"With VoIP, if you lose any audio or there's a delay in the service, people get annoyed. VoIP call revenue dropped from £86,000 a month to £73,000 in January, when the system failure occurred -- a loss of £13,000. After the HP implementation, by June 2009, call revenue had managed to climb to £94,000 a month," said Gradwell.

Payback in less than one year
Gradwell claims to have experienced a £20,000 monthly revenue increase since the HP blade system deployment, in addition to saving £50,000 a year in freeing up staff time to work on more valuable IT projects. One of those projects is the planned launch of a new VoIP platform from Gradwell in the near future.

Power cost reductions were also achieved -- £3,300 a month -- due to the HP ProLiant BL490c G6 server blade. It costs Gradwell £95 a month to power and cool. One HP ProLiant BL490 G6 server blade is now doing the work of the three HP ProLiant DL380s that the company had previously been using.

Gradwell now has 36 GB of RAM on the G6 server blade, enabling it to run 80 to 100 virtual machines (VMs), compared to the previous 25 to 30 VMs on a DL380 with 16 to 20 GB of RAM.

Christian Keller, vice president EMEA of HP, said HP blade servers may be considered expensive to shell out for upfront; quick ROI from a decrease in power consumption, however, makes the purchase of blades well worth it.

VoIP call revenue dropped from £86,000 a month to £73,000 in January when the system failure occurred -- a loss of £13,000. After the HP implementation, call revenue climbed to £94,000 a month.

 

Peter Gradwell, founder and managing director of Gradwell,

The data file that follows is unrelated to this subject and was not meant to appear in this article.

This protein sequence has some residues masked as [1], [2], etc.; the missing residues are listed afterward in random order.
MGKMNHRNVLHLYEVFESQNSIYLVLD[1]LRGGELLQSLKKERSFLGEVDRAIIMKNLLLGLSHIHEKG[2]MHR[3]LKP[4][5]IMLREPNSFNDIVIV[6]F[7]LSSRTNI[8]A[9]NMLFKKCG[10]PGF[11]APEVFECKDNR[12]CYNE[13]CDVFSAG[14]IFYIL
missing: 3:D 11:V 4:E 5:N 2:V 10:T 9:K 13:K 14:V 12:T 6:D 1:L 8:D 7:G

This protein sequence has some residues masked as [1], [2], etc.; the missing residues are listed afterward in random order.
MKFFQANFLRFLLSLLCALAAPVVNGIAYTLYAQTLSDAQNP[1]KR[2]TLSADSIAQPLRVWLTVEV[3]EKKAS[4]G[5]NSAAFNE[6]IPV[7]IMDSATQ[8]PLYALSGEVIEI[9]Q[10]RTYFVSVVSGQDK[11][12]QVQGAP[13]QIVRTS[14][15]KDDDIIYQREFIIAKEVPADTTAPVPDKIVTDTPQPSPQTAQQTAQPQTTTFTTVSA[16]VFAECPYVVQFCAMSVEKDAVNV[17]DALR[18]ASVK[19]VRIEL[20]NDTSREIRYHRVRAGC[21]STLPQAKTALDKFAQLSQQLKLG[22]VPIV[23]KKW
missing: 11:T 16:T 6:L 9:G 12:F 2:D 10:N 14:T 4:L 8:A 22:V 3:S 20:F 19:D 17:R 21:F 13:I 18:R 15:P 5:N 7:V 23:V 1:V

"One feature, for example, is the use of fans on HP blade servers. They have sensors for airflow,so can be turned on or off in addition to finding hotspots. If you undergo a big project, at a certain time of every year, the sensors will know that more heat is being generated and therefore will turn the fans on near the hotspot," he said.

He also advised that blade servers aren't for everyone, explaining that the need for three or four servers will make blade a more efficient choice. If you only need one blade server, though, blades are not for you.

HP Virtual Connect Flex-10
Gradwell also chose to use HP Virtual Connect with Flex-10 10Gb Ethernet Module technology, to avoid anymore system downtime. The company said it saw a reduction in cabling costs due to this technology.

According to Alex Howells, senior system administrator at Gradwell, the chosen technology has provided faster time to value: "I can put in an HP server blade in 10 minutes. Racking and cabling a server took an hour and a half before. Now we only have 14 cables."